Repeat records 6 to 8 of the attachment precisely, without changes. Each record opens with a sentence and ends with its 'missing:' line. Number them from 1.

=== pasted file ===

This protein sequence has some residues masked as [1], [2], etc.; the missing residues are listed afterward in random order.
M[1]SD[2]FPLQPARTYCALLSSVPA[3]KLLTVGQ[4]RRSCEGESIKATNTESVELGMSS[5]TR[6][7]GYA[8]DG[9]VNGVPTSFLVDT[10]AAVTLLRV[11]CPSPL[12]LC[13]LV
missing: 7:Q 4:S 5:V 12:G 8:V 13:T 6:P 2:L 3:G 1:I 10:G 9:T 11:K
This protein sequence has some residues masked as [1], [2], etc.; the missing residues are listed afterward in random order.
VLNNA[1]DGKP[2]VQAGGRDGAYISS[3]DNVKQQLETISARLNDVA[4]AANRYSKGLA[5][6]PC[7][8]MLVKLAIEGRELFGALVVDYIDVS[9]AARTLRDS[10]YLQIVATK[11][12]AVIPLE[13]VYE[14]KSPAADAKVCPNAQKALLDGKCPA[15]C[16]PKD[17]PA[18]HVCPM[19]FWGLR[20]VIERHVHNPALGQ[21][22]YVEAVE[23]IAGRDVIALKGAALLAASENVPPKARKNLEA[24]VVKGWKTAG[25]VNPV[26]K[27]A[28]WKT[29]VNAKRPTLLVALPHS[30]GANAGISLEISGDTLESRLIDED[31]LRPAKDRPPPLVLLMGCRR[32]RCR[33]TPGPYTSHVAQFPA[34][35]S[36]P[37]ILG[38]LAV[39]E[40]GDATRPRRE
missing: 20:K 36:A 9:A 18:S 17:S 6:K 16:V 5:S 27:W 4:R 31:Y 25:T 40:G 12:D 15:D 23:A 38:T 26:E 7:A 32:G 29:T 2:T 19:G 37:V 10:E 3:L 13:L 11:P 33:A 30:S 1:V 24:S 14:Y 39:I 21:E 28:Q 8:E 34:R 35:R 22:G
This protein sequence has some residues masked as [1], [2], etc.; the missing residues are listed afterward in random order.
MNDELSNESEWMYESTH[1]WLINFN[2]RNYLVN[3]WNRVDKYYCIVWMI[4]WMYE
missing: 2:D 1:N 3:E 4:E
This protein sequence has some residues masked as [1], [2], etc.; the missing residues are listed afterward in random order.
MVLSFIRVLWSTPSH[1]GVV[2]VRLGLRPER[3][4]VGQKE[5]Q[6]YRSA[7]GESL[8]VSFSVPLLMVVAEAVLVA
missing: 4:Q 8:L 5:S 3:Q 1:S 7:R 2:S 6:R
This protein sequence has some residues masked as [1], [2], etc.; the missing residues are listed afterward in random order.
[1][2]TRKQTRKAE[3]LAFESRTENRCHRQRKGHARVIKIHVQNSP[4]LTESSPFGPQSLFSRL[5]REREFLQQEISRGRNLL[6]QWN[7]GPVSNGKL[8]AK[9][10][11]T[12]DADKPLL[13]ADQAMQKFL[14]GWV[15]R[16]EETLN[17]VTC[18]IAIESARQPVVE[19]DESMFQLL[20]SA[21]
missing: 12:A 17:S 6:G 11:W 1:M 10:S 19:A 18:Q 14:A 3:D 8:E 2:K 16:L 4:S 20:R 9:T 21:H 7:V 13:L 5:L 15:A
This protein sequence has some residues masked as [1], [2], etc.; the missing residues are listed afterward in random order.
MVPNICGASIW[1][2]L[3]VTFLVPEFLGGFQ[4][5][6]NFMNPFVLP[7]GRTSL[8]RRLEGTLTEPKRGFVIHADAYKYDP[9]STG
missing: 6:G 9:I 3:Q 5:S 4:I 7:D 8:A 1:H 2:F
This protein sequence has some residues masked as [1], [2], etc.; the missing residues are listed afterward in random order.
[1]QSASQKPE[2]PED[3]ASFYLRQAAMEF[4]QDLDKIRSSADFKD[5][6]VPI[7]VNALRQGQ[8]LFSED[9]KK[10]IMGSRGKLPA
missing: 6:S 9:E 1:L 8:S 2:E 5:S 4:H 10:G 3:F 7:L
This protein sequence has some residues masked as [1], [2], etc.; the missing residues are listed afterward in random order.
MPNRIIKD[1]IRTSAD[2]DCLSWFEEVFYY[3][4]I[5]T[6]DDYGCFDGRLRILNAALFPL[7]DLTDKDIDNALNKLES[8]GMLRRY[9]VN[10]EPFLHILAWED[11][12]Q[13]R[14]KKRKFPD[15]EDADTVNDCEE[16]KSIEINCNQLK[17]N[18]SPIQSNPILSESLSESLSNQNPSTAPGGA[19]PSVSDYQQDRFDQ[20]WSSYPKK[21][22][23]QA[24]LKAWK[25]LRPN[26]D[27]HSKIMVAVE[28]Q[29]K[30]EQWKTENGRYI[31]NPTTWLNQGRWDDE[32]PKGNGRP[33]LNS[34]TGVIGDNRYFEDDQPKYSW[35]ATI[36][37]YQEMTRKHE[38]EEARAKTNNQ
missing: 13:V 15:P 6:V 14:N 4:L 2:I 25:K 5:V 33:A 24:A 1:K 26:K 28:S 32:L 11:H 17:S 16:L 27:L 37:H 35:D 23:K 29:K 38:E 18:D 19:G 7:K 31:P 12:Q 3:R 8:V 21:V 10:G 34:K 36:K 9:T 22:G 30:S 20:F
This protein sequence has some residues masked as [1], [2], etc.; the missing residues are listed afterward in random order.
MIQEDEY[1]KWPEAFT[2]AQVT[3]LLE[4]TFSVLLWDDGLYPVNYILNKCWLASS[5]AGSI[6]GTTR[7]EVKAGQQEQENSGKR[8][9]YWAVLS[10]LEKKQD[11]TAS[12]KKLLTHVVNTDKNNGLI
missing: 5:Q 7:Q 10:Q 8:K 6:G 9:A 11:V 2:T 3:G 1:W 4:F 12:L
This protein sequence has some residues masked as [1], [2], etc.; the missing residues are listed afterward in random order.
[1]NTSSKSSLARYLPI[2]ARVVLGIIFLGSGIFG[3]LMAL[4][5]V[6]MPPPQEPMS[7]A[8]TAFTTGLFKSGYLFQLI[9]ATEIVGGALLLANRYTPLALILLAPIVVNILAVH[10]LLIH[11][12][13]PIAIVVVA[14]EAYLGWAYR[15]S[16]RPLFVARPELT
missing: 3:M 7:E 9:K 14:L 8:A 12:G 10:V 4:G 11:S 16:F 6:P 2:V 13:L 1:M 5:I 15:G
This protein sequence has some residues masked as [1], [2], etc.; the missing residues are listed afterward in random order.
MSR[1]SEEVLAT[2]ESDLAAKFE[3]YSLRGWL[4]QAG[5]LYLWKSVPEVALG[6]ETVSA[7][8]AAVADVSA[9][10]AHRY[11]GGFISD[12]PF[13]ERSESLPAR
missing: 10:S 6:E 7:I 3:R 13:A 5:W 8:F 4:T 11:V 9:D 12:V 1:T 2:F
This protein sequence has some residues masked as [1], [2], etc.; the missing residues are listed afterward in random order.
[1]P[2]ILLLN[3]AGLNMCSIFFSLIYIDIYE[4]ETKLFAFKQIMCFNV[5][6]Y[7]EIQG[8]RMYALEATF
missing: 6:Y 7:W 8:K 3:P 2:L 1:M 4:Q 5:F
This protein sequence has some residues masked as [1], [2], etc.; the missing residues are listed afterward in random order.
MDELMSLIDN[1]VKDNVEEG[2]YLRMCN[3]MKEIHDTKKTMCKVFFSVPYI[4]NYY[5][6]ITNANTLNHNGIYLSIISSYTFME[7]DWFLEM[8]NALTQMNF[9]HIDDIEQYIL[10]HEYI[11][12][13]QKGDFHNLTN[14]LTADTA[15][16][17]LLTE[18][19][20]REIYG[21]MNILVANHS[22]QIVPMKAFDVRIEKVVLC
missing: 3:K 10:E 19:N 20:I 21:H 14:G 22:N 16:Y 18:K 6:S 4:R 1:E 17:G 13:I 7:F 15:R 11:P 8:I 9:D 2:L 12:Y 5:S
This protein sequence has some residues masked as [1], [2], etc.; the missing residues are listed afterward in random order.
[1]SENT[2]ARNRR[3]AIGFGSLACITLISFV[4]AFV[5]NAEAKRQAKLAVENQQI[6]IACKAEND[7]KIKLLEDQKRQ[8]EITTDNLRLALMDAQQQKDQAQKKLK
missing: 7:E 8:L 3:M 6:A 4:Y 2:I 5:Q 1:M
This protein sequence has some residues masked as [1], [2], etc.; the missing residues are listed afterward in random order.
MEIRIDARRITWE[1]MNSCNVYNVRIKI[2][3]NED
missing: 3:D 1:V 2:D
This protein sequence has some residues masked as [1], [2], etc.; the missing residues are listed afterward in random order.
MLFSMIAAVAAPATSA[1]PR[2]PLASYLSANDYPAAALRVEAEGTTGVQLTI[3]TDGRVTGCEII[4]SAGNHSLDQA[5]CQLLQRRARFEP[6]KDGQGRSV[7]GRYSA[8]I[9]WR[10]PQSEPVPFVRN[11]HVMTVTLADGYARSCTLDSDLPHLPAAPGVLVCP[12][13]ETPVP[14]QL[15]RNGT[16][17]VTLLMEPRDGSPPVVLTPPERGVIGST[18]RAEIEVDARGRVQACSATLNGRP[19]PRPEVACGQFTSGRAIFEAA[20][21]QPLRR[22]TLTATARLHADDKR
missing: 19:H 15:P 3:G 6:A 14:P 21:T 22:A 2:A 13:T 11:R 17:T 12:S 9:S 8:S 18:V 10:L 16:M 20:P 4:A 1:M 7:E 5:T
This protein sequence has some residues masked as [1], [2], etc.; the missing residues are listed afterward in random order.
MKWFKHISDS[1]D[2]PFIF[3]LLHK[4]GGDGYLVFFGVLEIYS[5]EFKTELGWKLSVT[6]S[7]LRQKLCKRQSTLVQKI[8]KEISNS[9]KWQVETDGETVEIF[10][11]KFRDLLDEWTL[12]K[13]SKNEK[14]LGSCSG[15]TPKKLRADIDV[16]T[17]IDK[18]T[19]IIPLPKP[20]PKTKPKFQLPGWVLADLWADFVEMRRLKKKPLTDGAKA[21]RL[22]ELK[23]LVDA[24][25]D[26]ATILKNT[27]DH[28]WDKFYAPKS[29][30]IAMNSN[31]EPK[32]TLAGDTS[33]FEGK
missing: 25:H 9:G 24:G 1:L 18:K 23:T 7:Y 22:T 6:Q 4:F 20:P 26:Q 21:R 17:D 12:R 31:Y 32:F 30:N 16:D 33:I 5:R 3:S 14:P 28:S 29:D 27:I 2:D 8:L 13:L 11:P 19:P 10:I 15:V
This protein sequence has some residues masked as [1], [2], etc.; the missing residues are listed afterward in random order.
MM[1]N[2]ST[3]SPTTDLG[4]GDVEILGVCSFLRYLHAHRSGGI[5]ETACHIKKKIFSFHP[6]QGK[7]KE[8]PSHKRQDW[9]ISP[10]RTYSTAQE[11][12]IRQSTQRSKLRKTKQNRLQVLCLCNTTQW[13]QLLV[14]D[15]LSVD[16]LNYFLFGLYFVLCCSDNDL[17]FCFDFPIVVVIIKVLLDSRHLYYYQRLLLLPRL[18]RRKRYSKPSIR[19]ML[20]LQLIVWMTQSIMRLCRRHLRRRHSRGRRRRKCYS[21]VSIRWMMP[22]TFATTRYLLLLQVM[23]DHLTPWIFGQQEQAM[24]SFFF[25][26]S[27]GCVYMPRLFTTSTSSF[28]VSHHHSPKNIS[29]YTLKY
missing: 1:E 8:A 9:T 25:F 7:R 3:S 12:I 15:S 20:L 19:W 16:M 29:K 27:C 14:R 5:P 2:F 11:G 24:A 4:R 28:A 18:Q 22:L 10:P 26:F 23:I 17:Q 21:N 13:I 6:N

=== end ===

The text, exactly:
This protein sequence has some residues masked as [1], [2], etc.; the missing residues are listed afterward in random order.
MVPNICGASIW[1][2]L[3]VTFLVPEFLGGFQ[4][5][6]NFMNPFVLP[7]GRTSL[8]RRLEGTLTEPKRGFVIHADAYKYDP[9]STG
missing: 6:G 9:I 3:Q 5:S 4:I 7:D 8:A 1:H 2:F
This protein sequence has some residues masked as [1], [2], etc.; the missing residues are listed afterward in random order.
[1]QSASQKPE[2]PED[3]ASFYLRQAAMEF[4]QDLDKIRSSADFKD[5][6]VPI[7]VNALRQGQ[8]LFSED[9]KK[10]IMGSRGKLPA
missing: 6:S 9:E 1:L 8:S 2:E 5:S 4:H 10:G 3:F 7:L
This protein sequence has some residues masked as [1], [2], etc.; the missing residues are listed afterward in random order.
MPNRIIKD[1]IRTSAD[2]DCLSWFEEVFYY[3][4]I[5]T[6]DDYGCFDGRLRILNAALFPL[7]DLTDKDIDNALNKLES[8]GMLRRY[9]VN[10]EPFLHILAWED[11][12]Q[13]R[14]KKRKFPD[15]EDADTVNDCEE[16]KSIEINCNQLK[17]N[18]SPIQSNPILSESLSESLSNQNPSTAPGGA[19]PSVSDYQQDRFDQ[20]WSSYPKK[21][22][23]QA[24]LKAWK[25]LRPN[26]D[27]HSKIMVAVE[28]Q[29]K[30]EQWKTENGRYI[31]NPTTWLNQGRWDDE[32]PKGNGRP[33]LNS[34]TGVIGDNRYFEDDQPKYSW[35]ATI[36][37]YQEMTRKHE[38]EEARAKTNNQ
missing: 13:V 15:P 6:V 14:N 4:L 2:I 25:K 5:V 33:A 24:A 1:K 26:K 28:S 32:L 11:H 17:S 16:L 27:L 37:H 35:D 23:K 29:K 38:E 18:D 19:G 7:K 31:P 12:Q 3:R 8:V 21:V 10:G 34:K 36:K 9:T 22:G 30:S 20:F